Disaster Response Volunteer Shortage

While working in a shelter during Hurricane Irene, we were drastically short on volunteers at some stages. The overnights were most critical. As the worst of the storm was about to set in and we prepared to be hit, relief arrived in the form of an Islamic disaster response group. Around twelve Islamic college students, their female manager wearing a head-scarf, arrived to take over the night shift. This was a poignant moment that conflicted with all stereotypes in our media.

Our Red Cross staff was exhausted. Some of the volunteers had come from Missouri and Florida. We quickly turned over many responsibilities to the Islamic volunteer group, trusting them to manage some shelter operations. What would many Americans think of turning over power in our community to an Islamic group?

Considering the conflicts in Afghanistan and Iraq, our heroes turned out to be who many people thought were our enemies. Working with the American Red Cross does not allow for stereotypes.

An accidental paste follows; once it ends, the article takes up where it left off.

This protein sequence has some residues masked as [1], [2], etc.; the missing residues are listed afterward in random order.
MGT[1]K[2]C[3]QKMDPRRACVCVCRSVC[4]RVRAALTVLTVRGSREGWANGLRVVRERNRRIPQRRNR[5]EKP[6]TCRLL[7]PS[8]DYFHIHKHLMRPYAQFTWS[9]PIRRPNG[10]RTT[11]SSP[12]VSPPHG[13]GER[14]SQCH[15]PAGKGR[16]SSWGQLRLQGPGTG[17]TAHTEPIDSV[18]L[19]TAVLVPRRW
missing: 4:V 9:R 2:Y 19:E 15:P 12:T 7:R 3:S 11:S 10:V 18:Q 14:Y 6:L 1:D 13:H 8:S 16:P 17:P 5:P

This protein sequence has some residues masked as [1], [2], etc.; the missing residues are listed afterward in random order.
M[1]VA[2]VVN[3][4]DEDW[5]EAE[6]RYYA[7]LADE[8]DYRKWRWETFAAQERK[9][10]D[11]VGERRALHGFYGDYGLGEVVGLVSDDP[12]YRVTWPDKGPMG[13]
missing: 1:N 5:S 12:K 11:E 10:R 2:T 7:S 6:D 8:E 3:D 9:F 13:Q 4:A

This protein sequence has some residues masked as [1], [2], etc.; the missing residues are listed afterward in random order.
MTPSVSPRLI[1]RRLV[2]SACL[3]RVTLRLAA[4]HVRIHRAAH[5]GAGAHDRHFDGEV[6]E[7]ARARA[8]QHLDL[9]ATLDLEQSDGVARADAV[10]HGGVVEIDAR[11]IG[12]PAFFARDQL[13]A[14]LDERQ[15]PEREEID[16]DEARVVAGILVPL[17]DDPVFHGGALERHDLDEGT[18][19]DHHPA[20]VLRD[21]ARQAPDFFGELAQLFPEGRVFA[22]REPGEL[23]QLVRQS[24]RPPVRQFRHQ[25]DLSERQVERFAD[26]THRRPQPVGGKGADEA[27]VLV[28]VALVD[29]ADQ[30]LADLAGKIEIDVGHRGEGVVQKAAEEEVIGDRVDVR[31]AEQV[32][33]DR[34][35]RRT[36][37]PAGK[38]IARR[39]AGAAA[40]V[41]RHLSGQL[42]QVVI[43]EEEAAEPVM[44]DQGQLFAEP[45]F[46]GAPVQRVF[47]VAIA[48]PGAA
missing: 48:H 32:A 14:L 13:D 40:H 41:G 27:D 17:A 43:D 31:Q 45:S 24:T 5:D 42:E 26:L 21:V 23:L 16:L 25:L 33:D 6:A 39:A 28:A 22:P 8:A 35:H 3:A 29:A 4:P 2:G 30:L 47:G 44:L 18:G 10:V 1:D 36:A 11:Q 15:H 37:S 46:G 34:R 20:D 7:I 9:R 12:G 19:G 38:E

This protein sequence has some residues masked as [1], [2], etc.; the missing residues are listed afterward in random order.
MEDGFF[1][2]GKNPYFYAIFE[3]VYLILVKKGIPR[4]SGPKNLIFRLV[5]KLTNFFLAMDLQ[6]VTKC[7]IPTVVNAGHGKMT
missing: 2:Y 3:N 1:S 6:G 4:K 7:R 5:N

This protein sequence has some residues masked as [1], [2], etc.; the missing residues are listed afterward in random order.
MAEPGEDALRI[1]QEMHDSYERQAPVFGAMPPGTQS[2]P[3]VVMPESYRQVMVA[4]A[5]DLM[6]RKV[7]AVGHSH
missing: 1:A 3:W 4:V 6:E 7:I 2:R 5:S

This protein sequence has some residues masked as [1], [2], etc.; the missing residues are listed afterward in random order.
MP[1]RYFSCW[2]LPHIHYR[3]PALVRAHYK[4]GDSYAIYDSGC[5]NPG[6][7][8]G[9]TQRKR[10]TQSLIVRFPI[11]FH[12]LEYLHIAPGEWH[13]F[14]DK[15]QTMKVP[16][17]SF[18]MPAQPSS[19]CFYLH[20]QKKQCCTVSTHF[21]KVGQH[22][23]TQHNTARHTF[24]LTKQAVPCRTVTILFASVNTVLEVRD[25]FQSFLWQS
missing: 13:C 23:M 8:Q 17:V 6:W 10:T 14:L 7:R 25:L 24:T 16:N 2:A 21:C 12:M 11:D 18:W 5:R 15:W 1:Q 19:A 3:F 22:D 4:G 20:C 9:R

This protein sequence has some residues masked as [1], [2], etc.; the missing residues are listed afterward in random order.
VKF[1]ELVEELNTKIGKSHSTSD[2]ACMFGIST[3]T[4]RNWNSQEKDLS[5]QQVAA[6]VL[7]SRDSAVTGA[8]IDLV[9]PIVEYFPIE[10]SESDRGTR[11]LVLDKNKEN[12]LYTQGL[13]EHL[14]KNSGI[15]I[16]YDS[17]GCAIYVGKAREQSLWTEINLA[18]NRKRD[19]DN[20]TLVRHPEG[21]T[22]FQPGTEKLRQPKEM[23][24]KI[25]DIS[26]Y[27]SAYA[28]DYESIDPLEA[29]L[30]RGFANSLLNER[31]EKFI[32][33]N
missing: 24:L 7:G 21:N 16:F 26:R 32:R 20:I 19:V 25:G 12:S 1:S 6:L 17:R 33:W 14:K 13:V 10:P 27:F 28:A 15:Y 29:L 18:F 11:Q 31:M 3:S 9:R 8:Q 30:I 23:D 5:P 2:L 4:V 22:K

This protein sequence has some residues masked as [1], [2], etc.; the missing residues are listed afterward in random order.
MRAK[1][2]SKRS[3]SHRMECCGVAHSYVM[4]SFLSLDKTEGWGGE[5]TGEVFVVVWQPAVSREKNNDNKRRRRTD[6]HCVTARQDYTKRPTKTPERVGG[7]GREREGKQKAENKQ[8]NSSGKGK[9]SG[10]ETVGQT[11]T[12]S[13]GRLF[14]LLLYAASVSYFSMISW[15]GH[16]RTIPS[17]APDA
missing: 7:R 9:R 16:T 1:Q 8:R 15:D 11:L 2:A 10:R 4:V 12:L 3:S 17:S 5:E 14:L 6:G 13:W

Why can’t American schools organize more response teams on the high school and university level? Just like the experience with the Islamic group, besides basic disaster response needs, these groups have the potential for real peace and community building as well as cultural sensitivity training.

Rutgers University was also a staging area for shelters. I was a graduate social work student there at the time, and Rutgers did not have a graduate level disaster response social work team. The Monmouth County Red Cross also did not have any interning relationship with the Rutgers.


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